Predicting the environmental suitability for onchocerciasis in Africa as an aid to elimination planning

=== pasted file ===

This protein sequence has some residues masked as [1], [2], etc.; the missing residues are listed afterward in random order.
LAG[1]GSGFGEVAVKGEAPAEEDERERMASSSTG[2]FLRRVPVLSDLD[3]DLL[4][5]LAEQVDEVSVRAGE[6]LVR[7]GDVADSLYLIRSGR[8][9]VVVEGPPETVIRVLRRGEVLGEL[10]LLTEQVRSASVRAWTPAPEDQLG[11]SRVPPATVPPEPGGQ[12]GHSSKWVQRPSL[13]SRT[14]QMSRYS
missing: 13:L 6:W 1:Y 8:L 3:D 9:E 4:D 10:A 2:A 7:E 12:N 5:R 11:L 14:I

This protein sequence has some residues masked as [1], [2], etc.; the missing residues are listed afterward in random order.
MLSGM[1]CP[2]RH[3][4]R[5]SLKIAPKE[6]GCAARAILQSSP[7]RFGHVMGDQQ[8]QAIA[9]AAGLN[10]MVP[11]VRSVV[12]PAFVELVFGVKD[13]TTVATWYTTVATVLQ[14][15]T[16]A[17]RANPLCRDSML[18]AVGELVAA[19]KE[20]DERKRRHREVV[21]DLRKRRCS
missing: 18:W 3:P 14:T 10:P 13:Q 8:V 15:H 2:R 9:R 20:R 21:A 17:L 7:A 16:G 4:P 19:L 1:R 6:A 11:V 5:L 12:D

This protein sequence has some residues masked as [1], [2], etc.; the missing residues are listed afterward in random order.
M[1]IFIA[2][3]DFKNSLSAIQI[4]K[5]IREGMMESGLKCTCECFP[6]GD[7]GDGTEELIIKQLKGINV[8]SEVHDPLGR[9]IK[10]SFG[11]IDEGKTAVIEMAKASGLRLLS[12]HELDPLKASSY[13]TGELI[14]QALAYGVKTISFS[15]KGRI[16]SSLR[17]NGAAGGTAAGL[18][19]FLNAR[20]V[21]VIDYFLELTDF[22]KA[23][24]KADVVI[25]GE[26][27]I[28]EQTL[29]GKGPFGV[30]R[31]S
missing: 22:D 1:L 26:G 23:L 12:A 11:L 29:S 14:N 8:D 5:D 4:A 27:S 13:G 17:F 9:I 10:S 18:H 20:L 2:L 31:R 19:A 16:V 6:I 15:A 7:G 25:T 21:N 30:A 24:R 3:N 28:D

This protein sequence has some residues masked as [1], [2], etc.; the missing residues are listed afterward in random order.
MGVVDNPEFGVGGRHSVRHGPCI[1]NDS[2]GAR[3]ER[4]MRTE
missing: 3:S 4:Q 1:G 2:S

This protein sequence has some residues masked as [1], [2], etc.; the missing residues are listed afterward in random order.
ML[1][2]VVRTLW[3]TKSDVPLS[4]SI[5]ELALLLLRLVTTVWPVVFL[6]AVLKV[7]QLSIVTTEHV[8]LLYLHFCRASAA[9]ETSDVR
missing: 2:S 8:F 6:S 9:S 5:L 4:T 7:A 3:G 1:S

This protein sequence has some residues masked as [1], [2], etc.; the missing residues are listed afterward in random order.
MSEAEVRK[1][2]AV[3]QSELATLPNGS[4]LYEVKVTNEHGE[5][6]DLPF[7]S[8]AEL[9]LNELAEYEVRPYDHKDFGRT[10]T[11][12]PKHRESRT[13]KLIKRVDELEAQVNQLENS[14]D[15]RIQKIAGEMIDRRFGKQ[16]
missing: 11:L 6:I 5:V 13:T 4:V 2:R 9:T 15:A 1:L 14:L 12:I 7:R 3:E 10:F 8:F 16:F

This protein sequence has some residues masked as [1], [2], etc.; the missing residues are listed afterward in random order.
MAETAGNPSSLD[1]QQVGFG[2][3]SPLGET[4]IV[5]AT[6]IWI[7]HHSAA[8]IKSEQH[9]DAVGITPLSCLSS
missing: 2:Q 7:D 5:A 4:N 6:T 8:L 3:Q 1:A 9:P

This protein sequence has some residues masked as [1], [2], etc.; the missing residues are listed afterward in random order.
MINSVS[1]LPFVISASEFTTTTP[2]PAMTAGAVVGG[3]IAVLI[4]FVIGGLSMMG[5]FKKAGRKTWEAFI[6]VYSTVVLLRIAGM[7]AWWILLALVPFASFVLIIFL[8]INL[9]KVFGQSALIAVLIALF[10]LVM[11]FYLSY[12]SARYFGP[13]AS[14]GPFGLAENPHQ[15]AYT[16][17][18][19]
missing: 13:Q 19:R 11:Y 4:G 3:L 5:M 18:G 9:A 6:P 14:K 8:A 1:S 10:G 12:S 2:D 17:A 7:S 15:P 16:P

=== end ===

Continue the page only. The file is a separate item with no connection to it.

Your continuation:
Cromwell, Elizabeth A. and Osborne, Joshua C. P. and Unnasch, Thomas R. and Basanez, Maria-Gloria and Gass, Katherine M. and Barbre, Kira A. and Hill, Elex and Johnson, Kimberly B. and Donkers, Katie M. and Shirude, Shreya and Schmidt, Chris A. and Adekanmbi, Victor and Adetokunboh, Olatunji O. and Afarideh, Mohsen and Ahmadpour, Ehsan and Ahmed, Muktar Beshir and Akalu, Temesgen Yihunie and Al-Aly, Ziyad and Alanezi, Fahad Mashhour and Alanzi, Turki M. and Alipour, Vahid and Andrei, Catalina Liliana and Ansari, Fereshteh and Ansha, Mustafa Geleto and Anvari, Davood and Appiah, Seth Christopher Yaw and Arabloo, Jalal and Arnold, Benjamin F. and Ausloos, Marcel and Ayanore, Martin Amogre and Baig, Atif Amin and Banach, Maciej and Barac, Aleksandra and Baernighausen, Till Winfried and Bayati, Mohsen and Bhattacharyya, Krittika and Bhutta, Zulfiqar A. and Bibi, Sadia and Bijani, Ali and Bohlouli, Somayeh and Bohluli, Mahdi and Brady, Oliver J. and Bragazzi, Nicola Luigi and Butt, Zahid A. and Carvalho, Felix and Chatterjee, Souranshu and Chattu, Vijay Kumar and Chattu, Soosanna Kumary and Cormier, Natalie Maria and Dahlawi, Saad M. A. and Damiani, Giovanni and Daoud, Farah and Darwesh, Aso Mohammad and Daryani, Ahmad and Deribe, Kebede and Dharmaratne, Samath Dhamminda and Diaz, Daniel and Do, Hoa Thi and El Sayed Zaki, Maysaa and El Tantawi, Maha and Elemineh, Demelash Abewa and Faraj, Anwar and Fasihi Harandi, Majid and Fatahi, Yousef and Feigin, Valery L. and Fernandes, Eduarda and Foigt, Nataliya A. and Foroutan, Masoud and Franklin, Richard Charles and Gubari, Mohammed Ibrahim Mohialdeen and Guido, Davide and Guo, Yuming and Haj-Mirzaian, Arvin and Hamagharib Abdullah, Kanaan and Hamidi, Samer and Herteliu, Claudiu and Hidru, Hagos Degefa de and Higazi, Tarig B. and Hossain, Naznin and Hosseinzadeh, Mehdi and Househ, Mowafa and Ilesanmi, Olayinka Stephen and Ilic, Milena D. and Ilic, Irena M. and Iqbal, Usman and Irvani, Seyed Sina Naghibi and Jha, Ravi Prakash and Joukar, Farahnaz and Jozwiak, Jacek Jerzy and Kabir, Zubair and Kalankesh, Leila R. and Kalhor, Rohollah and Karami Matin, Behzad and Karimi, Salah Eddin and Kasaeian, Amir and Kavetskyy, Taras and Kayode, Gbenga A. and Kazemi Karyani, Ali and Kelbore, Abraham Getachew and Keramati, Maryam and Khalilov, Rovshan and Khan, Ejaz Ahmad and Khan, Md Nuruzzaman Nuruzzaman and Khatab, Khaled and Khater, Mona M. and Kianipour, Neda and Kibret, Kelemu Tilahun and Kim, Yun Jin and Kosen, Soewarta and Krohn, Kris J. and Kusuma, Dian and La Vecchia, Carlo and Lansingh, Van Charles and Lee, Paul H. and LeGrand, Kate E. and Li, Shanshan and Longbottom, Joshua and Magdy Abd El Razek, Hassan and Magdy Abd El Razek, Muhammed and Maleki, Afshin and Mamun, Abdullah A. and Manafi, Ali and Manafi, Navid and Mansournia, Mohammad Ali and Martins-Melo, Francisco Rogerlandio and Mazidi, Mohsen and McAlinden, Colm and Meharie, Birhanu Geta and Mendoza, Walter and Mengesha, Endalkachew Worku and Mengistu, Desalegn Tadese and Mereta, Seid Tiku and Mestrovic, Tomislav and Miller, Ted R. and Miri, Mohammad and Moghadaszadeh, Masoud and Mohammadian-Hafshejani, Abdollah and Mohammadpourhodki, Reza and Mohammed, Shafiu and Mohammed, Salahuddin and Moradi, Masoud and Moradzadeh, Rahmatollah and Moraga, Paula and Mosser, Jonathan F. and Naderi, Mehdi and Nagarajan, Ahamarshan Jayaraman and Naik, Gurudatta and Negoi, Ionut and Nguyen, Cuong Tat and Nguyen, Huong Lan Thi and Nguyen, Trang Huyen and Nikbakhsh, Rajan and Oancea, Bogdan and Olagunju, Tinuke O. and Olagunju, Andrew T. and Omar Bali, Ahmed and Onwujekwe, Obinna E. and Pana, Adrian and Pourjafar, Hadi and Rahim, Fakher and Rahman, Mohammad Hifz Ur and Rathi, Priya and Rawaf, Salman and Rawaf, David Laith and Rawassizadeh, Reza and Resnikoff, Serge and Reta, Melese Abate and Rezapour, Aziz and Rubagotti, Enrico and Rubino, Salvatore and Sadeghi, Ehsan and Saghafipour, Abedin and Sajadi, S. Mohammad and Samy, Abdallah M. and Sarmiento-Suarez, Rodrigo and Sawhney, Monika and Schipp, Megan F. and Shaheen, Amira A. and Shaikh, Masood Ali and Shamsizadeh, Morteza and Sharafi, Kiomars and Sheikh, Aziz and Shetty, B. Suresh Kumar and Shin, Jae Il and Shivakumar, K. M. and Simonetti, Biagio and Singh, Jasvinder A. and Skiadaresi, Eirini and Soheili, Amin and Soltani, Shahin and Spurlock, Emma Elizabeth and Sufiyan, Mu'awiyyah Babale and Tabuchi, Takahiro and Tapak, Leili and Thompson, Robert L. and Thomson, Alan J. and Traini, Eugenio and Tran, Bach Xuan and Ullah, Irfan and Ullah, Saif and Uneke, Chigozie Jesse and Unnikrishnan, Bhaskaran and Uthman, Olalekan A. and Vinkeles Melchers, Natalie V. S. and Violante, Francesco S. and Wolde, Haileab Fekadu and Wonde, Tewodros Eshete and Yamada, Tomohide and Yaya, Sanni and Yazdi-Feyzabadi, Vahid and Yip, Paul and Yonemoto, Naohiro and Yousof, Hebat-Allah Salah A. and Yu, Chuanhua and Yu, Yong and Yusefzadeh, Hasan and Zaki, Leila and Zaman, Sojib Bin and Zamanian, Maryam and Zhang, Zhi-Jiang and Zhang, Yunquan and Ziapour, Arash and Hay, Simon I. and Pigott, David M. (2021) Predicting the environmental suitability for onchocerciasis in Africa as an aid to elimination planning. PLOS NEGLECTED TROPICAL DISEASES, 15 (7). ISSN 1935-2735